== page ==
Category Archives: life

Back to biking

We got the Thule Chariot XT bike trailer that also quickly converts into a stroller. Our goals are:

  • Model physical activity, and biking in particular
  • Explore more of the city
  • Expand our range

We started by getting A- used to the stroller. She’s generally amenable to it, and has asked for it when she’s sleepy. She also likes insisting on walking or even pushing the stroller, saying “I want to exercise my body!” We totally support that, of course, so I don’t insist on putting her back in.

This week, I tried biking. I rode the mountain bike by itself a few times around the block to get the hang of it, since the shifters and frame were different from the ones on my bike. Then we hitched up the bike trailer, and I rode around the neighbourhood a few more times. Then we did a test ride with A-.

I’ve been testing the bike trailer on short trips with A-. She’s not always keen on it, which makes getting her into the trailer and on the way home sometimes a dicey prospect. If I don’t have any time pressure and I make an effort to be extra-playful, though, I might be able to convince her to put on the helmet and get in the trailer. She responds better to play and energy than to collaborative problem-solving. Today, it helped to stick lots of stickers on the helmet and to pretend to be getting ready for airplane take off.

I’d like to practise with short trips to playgrounds that she might likes. Maybe High Park, Vermont Square Park, and Dufferin Grove. Those are well-served by public transit in case I need to bail. Worst-case scenario, I can probably lock the bike up somewhere, take a picture and send the location to W-, and he can retrieve it. I’d rather avoid that, though.

I think it might be good to experiment with keeping things low-pressure.

  • I’ll take transit for classes, appointments, and other things I need to get to or leave in a fairly predictable manner. Even then, I’ll give people a heads-up that stuff might happen, and I’ll keep an oops fund in case I need to pay for last-minute cancellations or cab fares.
  • I won’t let any embarrassment about running late get in my way.
  • When making plans with friends, I’ll give them a heads-up, and I’ll trust in their being grown-ups who can replan or find something that works for them.
  • A- tends to stay at a park a long time once we get there, so maybe I can ping people once we arrive and then see if they want to meet up. I should wrap up a few hours before sunset, too, just in case.
  • Speaking of trust, I’ll also trust that people can make their own decisions about whether they want to hang out with us in a playground (with bubbles! and snacks!). I’ve been a little uncertain about hanging out with non-parent friends because of the stereotype of a kid-obsessed parent who can’t talk about much else, but parks can be nice to enjoy anyway, I’m starting to free up some coding and thinking time, and maybe people might want to hang out with kids because it’s rejuvenating.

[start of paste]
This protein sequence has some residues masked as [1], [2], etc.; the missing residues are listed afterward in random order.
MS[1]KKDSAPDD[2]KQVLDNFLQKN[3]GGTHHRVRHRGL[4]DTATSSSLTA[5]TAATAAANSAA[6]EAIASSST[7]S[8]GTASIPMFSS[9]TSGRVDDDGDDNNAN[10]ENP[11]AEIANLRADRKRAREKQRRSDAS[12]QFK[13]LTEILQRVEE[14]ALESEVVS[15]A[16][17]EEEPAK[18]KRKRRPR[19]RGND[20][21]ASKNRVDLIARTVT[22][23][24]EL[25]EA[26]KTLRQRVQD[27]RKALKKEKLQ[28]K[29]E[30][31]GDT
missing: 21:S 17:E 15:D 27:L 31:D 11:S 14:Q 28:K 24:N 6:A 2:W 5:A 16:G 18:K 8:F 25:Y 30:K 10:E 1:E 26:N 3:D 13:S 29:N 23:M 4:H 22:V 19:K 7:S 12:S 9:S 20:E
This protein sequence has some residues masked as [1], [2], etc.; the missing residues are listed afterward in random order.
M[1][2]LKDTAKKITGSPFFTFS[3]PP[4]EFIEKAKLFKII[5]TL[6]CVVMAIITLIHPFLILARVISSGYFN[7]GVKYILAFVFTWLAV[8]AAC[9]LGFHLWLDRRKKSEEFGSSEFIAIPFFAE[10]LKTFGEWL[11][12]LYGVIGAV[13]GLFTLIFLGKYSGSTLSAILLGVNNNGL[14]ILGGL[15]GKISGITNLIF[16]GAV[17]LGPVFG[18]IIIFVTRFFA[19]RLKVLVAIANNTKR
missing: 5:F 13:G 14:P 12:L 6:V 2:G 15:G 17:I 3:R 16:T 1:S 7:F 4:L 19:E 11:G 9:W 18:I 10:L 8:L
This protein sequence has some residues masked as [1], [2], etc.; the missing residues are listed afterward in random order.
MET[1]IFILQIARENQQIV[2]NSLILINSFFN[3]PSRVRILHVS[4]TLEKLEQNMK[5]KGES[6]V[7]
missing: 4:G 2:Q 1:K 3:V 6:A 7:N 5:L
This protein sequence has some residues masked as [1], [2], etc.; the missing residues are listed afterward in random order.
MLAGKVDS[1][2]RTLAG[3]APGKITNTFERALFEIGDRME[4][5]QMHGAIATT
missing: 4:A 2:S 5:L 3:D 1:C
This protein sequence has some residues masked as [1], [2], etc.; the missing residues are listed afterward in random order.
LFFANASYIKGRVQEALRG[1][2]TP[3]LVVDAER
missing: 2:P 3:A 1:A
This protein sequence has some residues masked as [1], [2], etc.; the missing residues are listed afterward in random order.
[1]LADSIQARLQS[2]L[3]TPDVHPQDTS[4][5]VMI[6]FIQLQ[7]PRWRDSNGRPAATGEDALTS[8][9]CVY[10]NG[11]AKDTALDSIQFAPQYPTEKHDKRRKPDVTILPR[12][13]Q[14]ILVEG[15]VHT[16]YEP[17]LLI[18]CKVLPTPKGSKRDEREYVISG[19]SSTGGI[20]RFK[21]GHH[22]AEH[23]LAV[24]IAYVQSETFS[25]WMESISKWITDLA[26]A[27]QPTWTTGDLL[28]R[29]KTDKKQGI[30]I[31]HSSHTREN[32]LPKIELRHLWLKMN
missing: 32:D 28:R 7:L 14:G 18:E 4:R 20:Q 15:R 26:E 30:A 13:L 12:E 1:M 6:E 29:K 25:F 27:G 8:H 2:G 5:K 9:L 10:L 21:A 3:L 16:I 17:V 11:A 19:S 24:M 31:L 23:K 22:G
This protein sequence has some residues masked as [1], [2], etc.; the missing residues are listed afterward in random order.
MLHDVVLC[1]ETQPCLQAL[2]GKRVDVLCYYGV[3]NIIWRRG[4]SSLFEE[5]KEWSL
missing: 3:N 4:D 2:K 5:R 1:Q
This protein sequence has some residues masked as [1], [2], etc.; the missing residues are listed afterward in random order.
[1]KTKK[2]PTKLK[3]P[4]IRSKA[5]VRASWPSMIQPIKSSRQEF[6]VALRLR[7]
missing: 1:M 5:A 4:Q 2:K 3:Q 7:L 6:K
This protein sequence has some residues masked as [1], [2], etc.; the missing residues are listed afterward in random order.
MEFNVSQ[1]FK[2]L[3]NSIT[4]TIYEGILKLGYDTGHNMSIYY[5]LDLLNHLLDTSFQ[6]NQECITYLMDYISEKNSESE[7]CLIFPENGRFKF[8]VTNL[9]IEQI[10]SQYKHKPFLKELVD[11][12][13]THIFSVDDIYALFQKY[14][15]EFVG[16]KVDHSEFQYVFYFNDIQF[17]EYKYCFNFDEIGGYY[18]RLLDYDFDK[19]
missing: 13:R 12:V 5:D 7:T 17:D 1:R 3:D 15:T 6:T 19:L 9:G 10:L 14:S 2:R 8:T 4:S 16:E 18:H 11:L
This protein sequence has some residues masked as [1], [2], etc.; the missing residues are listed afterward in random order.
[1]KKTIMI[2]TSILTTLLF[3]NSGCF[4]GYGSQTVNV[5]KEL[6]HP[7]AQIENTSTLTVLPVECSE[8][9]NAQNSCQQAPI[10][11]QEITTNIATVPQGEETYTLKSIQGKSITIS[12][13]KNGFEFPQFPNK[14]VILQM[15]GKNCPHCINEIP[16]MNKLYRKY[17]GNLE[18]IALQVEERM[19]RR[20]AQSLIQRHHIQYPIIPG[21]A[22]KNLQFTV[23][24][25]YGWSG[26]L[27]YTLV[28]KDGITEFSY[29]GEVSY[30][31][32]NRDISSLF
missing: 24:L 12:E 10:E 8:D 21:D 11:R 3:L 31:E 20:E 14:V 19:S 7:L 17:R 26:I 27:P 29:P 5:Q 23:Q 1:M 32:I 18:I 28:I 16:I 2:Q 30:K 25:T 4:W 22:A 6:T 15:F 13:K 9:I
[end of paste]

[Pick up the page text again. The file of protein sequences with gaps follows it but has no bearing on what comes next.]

Biking opens up exciting possibilities. I don’t have to make it pay off entirely this year, or even worry about the break-even point compared to transit. I think a different experience of Toronto might be well worth it. It’s also good practice in adapting to situations and getting better at being playful. Looking forward to getting out more!

Thinking about more reflection and sharing

Okay. I’ve gotten basic recording sorted out, I think. I can capture quick notes, photos, and videos to document our lives and serve as placeholders for further reflection. I can organize them into rough categories. Babysitting gives me enough brainspace for both consulting and self-improvement. My sleep is still a bit messy, but that’s probably at least half because of me. I’m confident about spending time with A- and helping her learn stuff. Time to think of the next steps.

I think there are three big areas for me:

  • planning and experimenting with potential improvements: needs attention, creativity, and implementation time
  • sharing tweaks and things I’ve figured out: good for backing up and for conversation
  • making sense of facts, asking questions, synthesizing, reflecting

Our continuous improvement capabilities are okay, although of course there’s room to grow. Physical stuff (reorganization, trying stuff, decluttering) can happen throughout the day. Reading fits in late at night or in snippets throughout the day, although I’m still skimming for things to think about instead of being able to take notes or think about things in depth. Coding tiny little tools fits in late at night or during babysitting sessions – not big projects yet, but shell scripts and short Emacs Lisp functions are quite doable.